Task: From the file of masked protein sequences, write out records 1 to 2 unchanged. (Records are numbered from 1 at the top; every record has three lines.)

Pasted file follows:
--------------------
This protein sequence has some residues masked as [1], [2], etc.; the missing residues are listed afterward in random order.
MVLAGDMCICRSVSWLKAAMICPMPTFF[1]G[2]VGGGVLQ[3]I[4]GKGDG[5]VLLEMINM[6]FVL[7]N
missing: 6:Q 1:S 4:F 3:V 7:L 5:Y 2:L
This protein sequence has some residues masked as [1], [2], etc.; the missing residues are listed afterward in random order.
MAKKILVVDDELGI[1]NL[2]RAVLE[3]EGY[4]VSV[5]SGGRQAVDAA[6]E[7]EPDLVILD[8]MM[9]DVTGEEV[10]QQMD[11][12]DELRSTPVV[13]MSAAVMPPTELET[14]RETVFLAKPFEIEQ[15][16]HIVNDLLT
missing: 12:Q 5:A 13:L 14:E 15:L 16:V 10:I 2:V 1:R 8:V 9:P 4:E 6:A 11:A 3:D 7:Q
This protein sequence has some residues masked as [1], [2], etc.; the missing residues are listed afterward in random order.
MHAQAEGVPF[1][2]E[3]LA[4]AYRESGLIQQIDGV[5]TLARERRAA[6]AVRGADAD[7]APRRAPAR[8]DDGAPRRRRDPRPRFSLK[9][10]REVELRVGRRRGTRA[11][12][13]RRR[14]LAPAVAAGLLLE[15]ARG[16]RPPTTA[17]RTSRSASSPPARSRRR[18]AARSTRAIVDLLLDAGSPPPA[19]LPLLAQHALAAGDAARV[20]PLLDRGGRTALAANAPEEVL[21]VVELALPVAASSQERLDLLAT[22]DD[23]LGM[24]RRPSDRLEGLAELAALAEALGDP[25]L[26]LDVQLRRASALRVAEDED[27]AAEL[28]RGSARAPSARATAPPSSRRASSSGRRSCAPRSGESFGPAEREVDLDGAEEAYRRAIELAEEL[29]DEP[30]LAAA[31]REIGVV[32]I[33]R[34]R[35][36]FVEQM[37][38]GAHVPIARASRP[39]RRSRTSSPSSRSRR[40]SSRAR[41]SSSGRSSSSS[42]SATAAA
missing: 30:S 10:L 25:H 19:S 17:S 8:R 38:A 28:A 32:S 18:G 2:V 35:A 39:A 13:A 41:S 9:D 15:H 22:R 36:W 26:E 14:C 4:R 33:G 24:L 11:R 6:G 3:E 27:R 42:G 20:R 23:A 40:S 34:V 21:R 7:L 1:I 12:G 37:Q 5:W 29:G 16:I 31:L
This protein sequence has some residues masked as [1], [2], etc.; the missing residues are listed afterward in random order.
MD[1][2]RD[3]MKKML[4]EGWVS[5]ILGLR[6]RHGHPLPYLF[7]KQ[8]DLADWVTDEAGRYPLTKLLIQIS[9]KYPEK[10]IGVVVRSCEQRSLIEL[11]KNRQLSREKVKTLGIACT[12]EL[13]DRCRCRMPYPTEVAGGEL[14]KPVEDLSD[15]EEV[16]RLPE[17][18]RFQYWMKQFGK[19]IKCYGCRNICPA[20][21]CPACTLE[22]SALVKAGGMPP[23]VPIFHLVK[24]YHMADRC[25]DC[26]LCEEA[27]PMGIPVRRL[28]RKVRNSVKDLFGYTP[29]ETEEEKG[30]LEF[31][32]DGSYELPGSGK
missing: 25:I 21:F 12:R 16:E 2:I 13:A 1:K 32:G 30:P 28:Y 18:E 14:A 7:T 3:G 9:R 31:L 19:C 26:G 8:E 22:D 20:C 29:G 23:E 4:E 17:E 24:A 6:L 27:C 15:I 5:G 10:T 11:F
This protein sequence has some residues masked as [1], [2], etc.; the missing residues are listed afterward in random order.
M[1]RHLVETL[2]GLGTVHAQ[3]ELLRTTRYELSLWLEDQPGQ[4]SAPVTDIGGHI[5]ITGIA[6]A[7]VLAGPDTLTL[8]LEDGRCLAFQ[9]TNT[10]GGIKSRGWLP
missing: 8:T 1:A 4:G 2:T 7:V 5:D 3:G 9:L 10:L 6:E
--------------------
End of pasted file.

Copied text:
This protein sequence has some residues masked as [1], [2], etc.; the missing residues are listed afterward in random order.
MVLAGDMCICRSVSWLKAAMICPMPTFF[1]G[2]VGGGVLQ[3]I[4]GKGDG[5]VLLEMINM[6]FVL[7]N
missing: 6:Q 1:S 4:F 3:V 7:L 5:Y 2:L
This protein sequence has some residues masked as [1], [2], etc.; the missing residues are listed afterward in random order.
MAKKILVVDDELGI[1]NL[2]RAVLE[3]EGY[4]VSV[5]SGGRQAVDAA[6]E[7]EPDLVILD[8]MM[9]DVTGEEV[10]QQMD[11][12]DELRSTPVV[13]MSAAVMPPTELET[14]RETVFLAKPFEIEQ[15][16]HIVNDLLT
missing: 12:Q 5:A 13:L 14:E 15:L 16:V 10:I 2:V 1:R 8:V 9:P 4:E 6:A 11:A 3:D 7:Q